Results for 'Vera Hoffman-Kolss'

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  1.  86
    Interventionism and Higher-Level Causation.Vera Hoffman-Kolss - 2014 - International Studies in the Philosophy of Science 28 (1):49-64.
    Several authors have recently claimed that the notorious causal exclusion problem, according to which higher-level causes are threatened with causal pre-emption by lower-level causes, can be avoided if causal relevance is understood in terms of Woodward's interventionist account of causation. They argue that if causal relevance is defined in interventionist terms, there are cases where only higher-level properties, but not the lower-level properties underlying them, qualify as causes of a certain effect. In this article, I show that the line of (...)
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  2.  82
    Review of Vera Hoffmann-Kolss, The Metaphysics of Extrinsic Properties[REVIEW]Ralf M. Bader - 2010 - Notre Dame Philosophical Reviews 2010 (10).
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  3. Understanding the Intrinsic/Extrinsic Distinction: Vera Hoffmann-Kolss: The Metaphysics of Extrinsic Properties. Frankfurt: Ontos Verlag, 2010, 222pp, €89.00 HB.Robert Francescotti - 2012 - Metascience 21 (1):91-94.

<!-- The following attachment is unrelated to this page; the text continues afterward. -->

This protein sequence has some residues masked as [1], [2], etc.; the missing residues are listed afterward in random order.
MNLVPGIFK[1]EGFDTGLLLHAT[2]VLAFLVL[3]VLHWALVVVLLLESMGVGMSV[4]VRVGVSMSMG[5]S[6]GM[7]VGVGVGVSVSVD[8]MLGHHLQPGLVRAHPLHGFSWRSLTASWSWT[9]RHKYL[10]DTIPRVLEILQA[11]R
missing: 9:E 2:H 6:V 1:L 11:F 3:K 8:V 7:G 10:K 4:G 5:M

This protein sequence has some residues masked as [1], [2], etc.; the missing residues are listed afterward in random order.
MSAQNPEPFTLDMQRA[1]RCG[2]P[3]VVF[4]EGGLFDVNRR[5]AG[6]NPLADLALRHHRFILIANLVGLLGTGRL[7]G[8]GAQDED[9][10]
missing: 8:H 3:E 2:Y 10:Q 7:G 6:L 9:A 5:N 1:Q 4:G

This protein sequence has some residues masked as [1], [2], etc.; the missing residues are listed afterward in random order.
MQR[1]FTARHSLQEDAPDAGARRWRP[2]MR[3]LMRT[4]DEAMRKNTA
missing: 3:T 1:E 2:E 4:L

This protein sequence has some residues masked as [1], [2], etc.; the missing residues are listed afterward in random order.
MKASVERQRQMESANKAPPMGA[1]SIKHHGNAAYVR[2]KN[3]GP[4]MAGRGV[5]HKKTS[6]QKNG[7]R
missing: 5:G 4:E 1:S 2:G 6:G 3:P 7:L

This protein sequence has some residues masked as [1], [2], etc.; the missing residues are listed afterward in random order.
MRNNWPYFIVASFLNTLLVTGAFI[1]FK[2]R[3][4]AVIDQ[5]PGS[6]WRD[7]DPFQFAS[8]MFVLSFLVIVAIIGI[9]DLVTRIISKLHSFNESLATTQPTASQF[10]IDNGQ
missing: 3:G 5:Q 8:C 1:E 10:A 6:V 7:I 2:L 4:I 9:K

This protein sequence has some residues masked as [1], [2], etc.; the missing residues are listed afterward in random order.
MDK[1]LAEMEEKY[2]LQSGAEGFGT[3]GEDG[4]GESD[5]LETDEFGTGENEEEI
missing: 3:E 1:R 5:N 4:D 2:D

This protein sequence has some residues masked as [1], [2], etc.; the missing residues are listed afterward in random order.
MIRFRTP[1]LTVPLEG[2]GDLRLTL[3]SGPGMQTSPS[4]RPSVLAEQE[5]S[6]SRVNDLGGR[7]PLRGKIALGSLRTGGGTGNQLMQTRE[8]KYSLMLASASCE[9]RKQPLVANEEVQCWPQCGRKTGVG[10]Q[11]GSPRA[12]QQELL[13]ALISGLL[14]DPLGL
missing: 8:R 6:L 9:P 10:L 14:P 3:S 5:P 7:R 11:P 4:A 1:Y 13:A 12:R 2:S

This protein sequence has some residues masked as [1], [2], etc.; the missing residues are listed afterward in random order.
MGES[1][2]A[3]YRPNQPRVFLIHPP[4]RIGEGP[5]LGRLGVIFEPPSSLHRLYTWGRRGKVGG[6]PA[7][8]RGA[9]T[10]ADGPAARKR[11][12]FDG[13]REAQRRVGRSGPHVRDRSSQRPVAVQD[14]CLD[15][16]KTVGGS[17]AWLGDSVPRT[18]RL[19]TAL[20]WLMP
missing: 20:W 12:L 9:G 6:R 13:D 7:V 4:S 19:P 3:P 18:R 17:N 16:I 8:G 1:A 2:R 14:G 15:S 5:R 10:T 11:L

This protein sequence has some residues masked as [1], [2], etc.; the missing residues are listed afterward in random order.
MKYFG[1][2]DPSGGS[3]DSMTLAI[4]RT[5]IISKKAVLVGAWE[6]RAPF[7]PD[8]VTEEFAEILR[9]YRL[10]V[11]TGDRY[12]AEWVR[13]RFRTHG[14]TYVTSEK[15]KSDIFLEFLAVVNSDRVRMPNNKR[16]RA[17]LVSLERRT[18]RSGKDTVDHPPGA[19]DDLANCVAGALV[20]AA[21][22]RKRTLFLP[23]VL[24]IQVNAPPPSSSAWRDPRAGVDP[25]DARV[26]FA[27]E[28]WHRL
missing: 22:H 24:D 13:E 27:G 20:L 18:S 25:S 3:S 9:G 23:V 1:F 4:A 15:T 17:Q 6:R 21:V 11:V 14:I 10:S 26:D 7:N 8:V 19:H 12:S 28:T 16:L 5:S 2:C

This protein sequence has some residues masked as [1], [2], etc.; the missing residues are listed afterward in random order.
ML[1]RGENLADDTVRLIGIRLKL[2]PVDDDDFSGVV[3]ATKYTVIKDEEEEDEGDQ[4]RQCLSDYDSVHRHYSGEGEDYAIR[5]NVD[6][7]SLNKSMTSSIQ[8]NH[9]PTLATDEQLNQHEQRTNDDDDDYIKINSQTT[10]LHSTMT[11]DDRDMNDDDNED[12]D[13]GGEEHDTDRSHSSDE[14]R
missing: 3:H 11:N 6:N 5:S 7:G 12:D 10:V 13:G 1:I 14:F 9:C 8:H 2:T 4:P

Understanding the intrinsic/extrinsic distinction Content Type Journal Article Pages 1-4 DOI 10.1007/s11016-011-9549-x Authors Robert Francescotti, Department of Philosophy, San Diego State University, 5500 Campanile Drive, San Diego, CA 92182-6044, USA Journal Metascience Online ISSN 1467-9981 Print ISSN 0815-0796.
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  4. The Metaphysics of Extrinsic Properties.Vera Hoffmann-Kolss - 2010 - Ontos-Verlag.
    This book aims to develop a philosophical theory of extrinsic properties – of properties whose instantiation by an object does not only depend on what the object itself is like, but also on features of its environment. Various accounts of the intrinsic/extrinsic distinction are analysed in detail, and it is argued that the most promising approach to defining this distinction is to consider extrinsic properties as a particular type of relational property. Moreover, it is shown that two key notions in (...)
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  5.  86
    Defining Qualitative Properties.Vera Hoffmann-Kolss - 2019 - Erkenntnis 84 (5):995-1010.
    The aim of this paper is to provide a systematic account of the metaphysically important distinction between haecceitistic properties, such as being David Lewis or being acquainted with David Lewis, and qualitative properties, such as being red or being acquainted with a famous philosopher. I first argue that this distinction is hyperintensional, that is, that cointensional properties can differ in whether they are qualitative. Then I develop an analysis of the qualitative/haecceitistic distinction according to which haecceitistic properties are relational in (...)
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  6.  85
    Of Brains and Planets: On a Causal Criterion for Mind-Brain Identities.Vera Hoffmann-Kolss - 2016 - Synthese 193 (4):1177-1189.